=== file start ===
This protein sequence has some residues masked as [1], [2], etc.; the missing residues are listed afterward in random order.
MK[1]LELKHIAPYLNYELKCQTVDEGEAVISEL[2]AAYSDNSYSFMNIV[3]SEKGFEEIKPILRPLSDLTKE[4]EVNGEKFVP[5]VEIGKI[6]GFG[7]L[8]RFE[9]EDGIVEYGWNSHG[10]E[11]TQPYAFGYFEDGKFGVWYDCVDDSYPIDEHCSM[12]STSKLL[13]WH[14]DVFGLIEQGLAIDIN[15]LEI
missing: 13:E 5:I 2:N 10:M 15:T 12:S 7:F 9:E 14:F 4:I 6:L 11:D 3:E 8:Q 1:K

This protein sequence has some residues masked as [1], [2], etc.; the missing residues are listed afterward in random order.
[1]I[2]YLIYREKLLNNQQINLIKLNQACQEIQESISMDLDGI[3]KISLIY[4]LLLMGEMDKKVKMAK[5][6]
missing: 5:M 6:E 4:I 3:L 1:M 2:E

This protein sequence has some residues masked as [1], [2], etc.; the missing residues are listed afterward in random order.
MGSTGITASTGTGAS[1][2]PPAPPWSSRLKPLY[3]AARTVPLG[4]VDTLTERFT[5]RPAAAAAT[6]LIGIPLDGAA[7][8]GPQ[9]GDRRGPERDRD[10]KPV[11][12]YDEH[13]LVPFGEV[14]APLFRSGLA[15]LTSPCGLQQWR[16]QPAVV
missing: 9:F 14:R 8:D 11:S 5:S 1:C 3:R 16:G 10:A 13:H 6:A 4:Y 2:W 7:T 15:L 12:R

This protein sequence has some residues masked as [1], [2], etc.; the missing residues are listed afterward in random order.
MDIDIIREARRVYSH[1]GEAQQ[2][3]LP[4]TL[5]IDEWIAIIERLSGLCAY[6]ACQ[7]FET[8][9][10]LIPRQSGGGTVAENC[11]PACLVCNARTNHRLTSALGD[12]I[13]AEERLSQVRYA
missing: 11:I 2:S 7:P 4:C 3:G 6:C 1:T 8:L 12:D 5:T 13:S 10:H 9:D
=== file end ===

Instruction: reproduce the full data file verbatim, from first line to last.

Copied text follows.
This protein sequence has some residues masked as [1], [2], etc.; the missing residues are listed afterward in random order.
MK[1]LELKHIAPYLNYELKCQTVDEGEAVISEL[2]AAYSDNSYSFMNIV[3]SEKGFEEIKPILRPLSDLTKE[4]EVNGEKFVP[5]VEIGKI[6]GFG[7]L[8]RFE[9]EDGIVEYGWNSHG[10]E[11]TQPYAFGYFEDGKFGVWYDCVDDSYPIDEHCSM[12]STSKLL[13]WH[14]DVFGLIEQGLAIDIN[15]LEI
missing: 13:E 5:I 2:N 10:M 15:T 12:S 7:F 9:E 14:F 4:I 6:L 11:D 3:E 8:Q 1:K

This protein sequence has some residues masked as [1], [2], etc.; the missing residues are listed afterward in random order.
[1]I[2]YLIYREKLLNNQQINLIKLNQACQEIQESISMDLDGI[3]KISLIY[4]LLLMGEMDKKVKMAK[5][6]
missing: 5:M 6:E 4:I 3:L 1:M 2:E

This protein sequence has some residues masked as [1], [2], etc.; the missing residues are listed afterward in random order.
MGSTGITASTGTGAS[1][2]PPAPPWSSRLKPLY[3]AARTVPLG[4]VDTLTERFT[5]RPAAAAAT[6]LIGIPLDGAA[7][8]GPQ[9]GDRRGPERDRD[10]KPV[11][12]YDEH[13]LVPFGEV[14]APLFRSGLA[15]LTSPCGLQQWR[16]QPAVV
missing: 9:F 14:R 8:D 11:S 5:S 1:C 3:R 16:G 10:A 13:H 6:A 4:Y 2:W 7:T 15:L 12:R

This protein sequence has some residues masked as [1], [2], etc.; the missing residues are listed afterward in random order.
MDIDIIREARRVYSH[1]GEAQQ[2][3]LP[4]TL[5]IDEWIAIIERLSGLCAY[6]ACQ[7]FET[8][9][10]LIPRQSGGGTVAENC[11]PACLVCNARTNHRLTSALGD[12]I[13]AEERLSQVRYA
missing: 11:I 2:S 7:P 4:C 3:G 6:C 1:T 8:L 12:D 5:T 13:S 10:H 9:D